Court Dismisses False Marking Claims Against Bayer
A Ropes & Gray litigation team has won dismissal for clients Bayer AG, Bayer Corporation, Bayer HealthCare LLC, and Bayer HealthCare Pharmaceuticals, Inc., of a qui tam suit accusing Bayer of falsely marking its Baytril®, Cipro®, Fludara®, and Legend® products with expired patents. Chief Judge Jon P. McCalla of the U.S. District Court for the Western District of Tennessee issued an opinion and order on January 20, 2011, dismissing the relator’s claims for failure to sufficiently plead an intent to deceive, as required under 35 U.S.C. § 292, the false marking statute. The statue provides for a penalty of up to $500 for each falsely marked product.
The lawsuit, filed in the Western District of Tennessee on April 13, 2010, by qui tam relator Charles R. Baker, alleged that Bayer, with an intent to deceive the public, marked its Baytril®, Cipro®, Fludara®, and Legend® products with various United States patent numbers after the patents expired. Bayer moved to dismiss the complaint arguing that Baker’s claims for false marking, which sound in fraud, must be pled with particularity under Fed. R. Civ. P. 9(b) and that the complaint failed to state a claim because it was “completely devoid of any facts that supported his allegations that Bayer acted with an intent to deceive.”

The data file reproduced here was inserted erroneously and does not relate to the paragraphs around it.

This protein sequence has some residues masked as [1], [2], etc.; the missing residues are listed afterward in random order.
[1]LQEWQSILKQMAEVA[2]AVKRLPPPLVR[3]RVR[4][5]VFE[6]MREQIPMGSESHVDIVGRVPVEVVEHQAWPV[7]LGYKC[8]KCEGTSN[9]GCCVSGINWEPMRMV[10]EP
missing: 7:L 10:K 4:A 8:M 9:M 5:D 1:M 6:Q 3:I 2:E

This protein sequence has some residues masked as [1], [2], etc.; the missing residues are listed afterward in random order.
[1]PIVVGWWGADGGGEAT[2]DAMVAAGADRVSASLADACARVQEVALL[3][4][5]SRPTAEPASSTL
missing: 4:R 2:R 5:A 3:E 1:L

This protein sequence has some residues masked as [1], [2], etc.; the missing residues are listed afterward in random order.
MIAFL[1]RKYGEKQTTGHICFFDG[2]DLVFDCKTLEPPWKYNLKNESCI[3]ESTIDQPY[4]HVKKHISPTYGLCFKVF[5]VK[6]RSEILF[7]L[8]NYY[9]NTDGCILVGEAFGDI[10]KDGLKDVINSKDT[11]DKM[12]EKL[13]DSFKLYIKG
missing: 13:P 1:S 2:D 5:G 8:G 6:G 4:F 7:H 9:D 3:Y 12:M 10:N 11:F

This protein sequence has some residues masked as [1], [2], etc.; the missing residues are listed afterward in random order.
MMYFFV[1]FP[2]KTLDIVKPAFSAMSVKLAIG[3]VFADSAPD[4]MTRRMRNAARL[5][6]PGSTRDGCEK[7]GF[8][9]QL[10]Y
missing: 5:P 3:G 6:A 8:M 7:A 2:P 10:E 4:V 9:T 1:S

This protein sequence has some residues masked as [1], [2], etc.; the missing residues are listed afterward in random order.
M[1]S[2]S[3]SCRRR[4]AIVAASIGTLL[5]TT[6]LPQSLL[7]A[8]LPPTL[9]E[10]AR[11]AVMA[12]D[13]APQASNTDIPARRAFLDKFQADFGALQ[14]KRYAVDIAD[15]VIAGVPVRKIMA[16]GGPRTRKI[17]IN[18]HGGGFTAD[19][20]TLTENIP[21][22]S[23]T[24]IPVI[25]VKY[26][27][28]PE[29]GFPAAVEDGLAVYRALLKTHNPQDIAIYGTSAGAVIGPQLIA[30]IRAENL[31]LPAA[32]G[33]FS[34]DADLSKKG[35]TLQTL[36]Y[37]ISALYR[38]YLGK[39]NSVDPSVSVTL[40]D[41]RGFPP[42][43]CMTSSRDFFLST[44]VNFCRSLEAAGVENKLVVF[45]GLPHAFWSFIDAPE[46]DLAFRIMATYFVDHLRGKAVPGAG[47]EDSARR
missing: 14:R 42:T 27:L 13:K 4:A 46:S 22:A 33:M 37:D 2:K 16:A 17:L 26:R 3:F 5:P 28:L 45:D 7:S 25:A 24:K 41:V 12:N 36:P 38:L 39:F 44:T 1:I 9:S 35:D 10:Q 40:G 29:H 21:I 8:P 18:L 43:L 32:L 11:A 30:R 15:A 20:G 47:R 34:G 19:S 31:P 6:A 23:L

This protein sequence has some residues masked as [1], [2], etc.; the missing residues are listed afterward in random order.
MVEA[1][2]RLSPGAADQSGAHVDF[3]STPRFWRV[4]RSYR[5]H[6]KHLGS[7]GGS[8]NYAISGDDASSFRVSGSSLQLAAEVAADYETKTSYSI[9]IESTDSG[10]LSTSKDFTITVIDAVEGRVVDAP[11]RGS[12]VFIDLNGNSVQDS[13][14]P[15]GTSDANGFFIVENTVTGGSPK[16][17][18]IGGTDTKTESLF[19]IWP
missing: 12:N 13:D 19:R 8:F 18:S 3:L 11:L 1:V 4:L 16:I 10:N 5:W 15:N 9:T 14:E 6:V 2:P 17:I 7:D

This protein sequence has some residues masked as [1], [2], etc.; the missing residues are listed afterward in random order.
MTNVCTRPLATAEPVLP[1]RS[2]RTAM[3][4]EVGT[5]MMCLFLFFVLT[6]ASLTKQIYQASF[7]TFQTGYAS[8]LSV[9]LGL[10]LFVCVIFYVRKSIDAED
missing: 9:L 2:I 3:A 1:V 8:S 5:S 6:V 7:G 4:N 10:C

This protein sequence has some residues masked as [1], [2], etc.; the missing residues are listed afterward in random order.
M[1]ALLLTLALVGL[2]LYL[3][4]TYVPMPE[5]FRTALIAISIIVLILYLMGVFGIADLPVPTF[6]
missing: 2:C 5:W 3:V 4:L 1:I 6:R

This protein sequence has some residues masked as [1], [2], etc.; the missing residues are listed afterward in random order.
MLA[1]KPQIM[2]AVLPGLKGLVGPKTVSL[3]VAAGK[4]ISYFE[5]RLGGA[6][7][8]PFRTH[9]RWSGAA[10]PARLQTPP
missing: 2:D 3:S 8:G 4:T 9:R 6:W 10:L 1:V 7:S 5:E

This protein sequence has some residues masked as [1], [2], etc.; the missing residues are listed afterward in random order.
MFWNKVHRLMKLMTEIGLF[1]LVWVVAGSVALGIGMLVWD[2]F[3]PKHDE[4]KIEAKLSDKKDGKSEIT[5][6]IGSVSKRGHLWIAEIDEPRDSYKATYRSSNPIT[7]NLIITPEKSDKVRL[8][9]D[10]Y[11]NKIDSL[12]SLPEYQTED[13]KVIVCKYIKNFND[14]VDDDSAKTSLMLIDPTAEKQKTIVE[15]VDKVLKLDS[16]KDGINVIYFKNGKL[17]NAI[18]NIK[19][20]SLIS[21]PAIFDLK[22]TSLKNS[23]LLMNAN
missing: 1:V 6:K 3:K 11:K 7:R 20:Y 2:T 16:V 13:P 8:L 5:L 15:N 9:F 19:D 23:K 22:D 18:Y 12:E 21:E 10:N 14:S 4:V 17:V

Chief Judge McCalla, agreeing with Bayer, first found § 292 claims are fraud-based claims subject to the heightened pleading standard of Rule 9(b). Judge McCalla went on to conclude that aside from conclusory allegations, “[p]laintiff’s argument fails because he offers no specific facts from which the Court could infer that Bayer intended to deceive the public.” In support for his conclusion, Chief Judge McCalla noted that “the presence of expired patents on [defendant’s] products could be a simple oversight.”